5. Nibwaakawin – Wisdom
Nibwaakawin n’ga shkitoon wii gwektaagoziyaanh miinwaa wii minodaapanamaa goya e-kidod.
Wisdom I am able to speak well and to take well (what) someone says.
Wisdom allows me to eloquently and correctly interpret others ideas.
6. Miigwe’aadiziwin – Generosity
Shkitamaawin e-yaaman miinwaa miigwewaadiziwin gdaasawenmaagen.
Ability you have and generosity to disperse to others
You have the ability to give things away and distribute what you have.
Aasagaabwichigewin / Aankenmaagewin / Naakwenmaagewin – Generosity
Standing together / Transferring / Responding to needs
7. Dibaadendiziwin – Humility
Dibaadenim g’wiijibimaadiz waa ezhi wiijsemad.
Be humble you walk with yourself to the way you walk with someone.
Humble yourself to your fellow human in the way you walk with him or her.
Using the Gifts
We use these gifts everyday. They work best when used together. For instance, if Sally asks what you think of her new dress, and you think the color is nice but the shape is awful, you have some choices: You could be untruthful, take the easy way out and say, “It looks great.” That wouldn’t be honest and it wouldn’t be helping her. If she thinks it looks “great” she may wear it when she wants to look really good and be disappointed later. You could also use the Gifts and say, “That color is perfect for you but I think some of your other dresses do more justice to your figure.” In this situation you would use honesty to tell the truth, generosity to tell her the good points of the dress, courage to risk hurting her feelings with the hope of doing less harm than avoiding the truth, respect to be careful of her feelings, humility to think of her needs before your own wish for an easy response, wisdom to see the larger picture, and love to care about how things will unfold for her around the dress.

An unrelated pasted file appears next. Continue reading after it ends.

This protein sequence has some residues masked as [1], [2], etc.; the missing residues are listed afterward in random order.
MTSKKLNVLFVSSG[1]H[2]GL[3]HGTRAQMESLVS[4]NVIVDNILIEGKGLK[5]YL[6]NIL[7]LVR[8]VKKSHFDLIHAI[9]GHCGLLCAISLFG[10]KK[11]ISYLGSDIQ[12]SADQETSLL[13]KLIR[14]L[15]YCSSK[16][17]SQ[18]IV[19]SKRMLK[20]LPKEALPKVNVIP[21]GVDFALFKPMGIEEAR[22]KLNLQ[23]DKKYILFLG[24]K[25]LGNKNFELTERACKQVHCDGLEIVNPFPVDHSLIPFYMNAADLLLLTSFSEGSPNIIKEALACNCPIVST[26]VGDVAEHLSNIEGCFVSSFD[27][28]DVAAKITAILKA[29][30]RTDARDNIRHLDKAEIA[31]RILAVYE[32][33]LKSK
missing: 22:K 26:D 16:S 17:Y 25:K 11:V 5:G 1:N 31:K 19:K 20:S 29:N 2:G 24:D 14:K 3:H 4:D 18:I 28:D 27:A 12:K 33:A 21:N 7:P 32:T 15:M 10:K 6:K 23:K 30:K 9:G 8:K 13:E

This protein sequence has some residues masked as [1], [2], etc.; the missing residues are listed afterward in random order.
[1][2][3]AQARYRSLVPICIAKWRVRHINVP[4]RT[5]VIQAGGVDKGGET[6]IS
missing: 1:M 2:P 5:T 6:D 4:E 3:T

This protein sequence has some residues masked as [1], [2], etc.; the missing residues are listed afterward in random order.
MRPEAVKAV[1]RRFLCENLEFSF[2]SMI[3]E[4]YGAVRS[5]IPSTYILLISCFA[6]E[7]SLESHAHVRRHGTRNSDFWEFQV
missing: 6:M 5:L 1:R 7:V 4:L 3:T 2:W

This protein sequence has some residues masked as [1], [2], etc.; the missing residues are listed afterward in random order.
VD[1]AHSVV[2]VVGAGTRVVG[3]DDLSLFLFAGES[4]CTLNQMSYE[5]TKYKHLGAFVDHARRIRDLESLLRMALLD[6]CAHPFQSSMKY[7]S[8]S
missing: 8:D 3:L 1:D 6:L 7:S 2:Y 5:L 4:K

According to Dominic Eshkakogan, “Each of these teachings must be used with the rest… to leave out one is to embrace the opposite of what that teaching is.”
The Seven Grandfather teachings depicted on a shield:
The Seven Grandfather teachings depicted on a shield. Click on the image to see a larger version.
The “Seven Rascals” on the opposite side of the shield. Click on the image to see a larger version.
In Anishinaabe Art Today
Click on the image to see a larger version.
The painting “The Circle of Life” by Odawa artist and poet, Zoey Wood Salomon captures the Anishinaabe perspective of cycles in balance, a worldview where the gifts of light, lessons, earth, animals and knowledge are part of one continuum.
Zoey writes, “The people of the fires are symbolized by our seven grandmother/grandfather teachings of love, respect, honesty, bravery, humility, truth, and wisdom. Three fires also remind us to maintain balance in our body, our mind, and our spirit.”
Learn more about Zoey’s work >
Print out the Seven Grandfathers Worksheet (PDF) and for each teaching, draw what it means for you.
How would your drawings have changed over time?
1. Nishinaabe Bimiiadziwin Kinoomaadwinan: Teachings of the Medicine Wheel; Teachings of the Seven Grandfathers, Dominic Eshkakogan
2. The shields in the photos were created by Marsha Traxler Reeves under the instruction of Wilma Henry.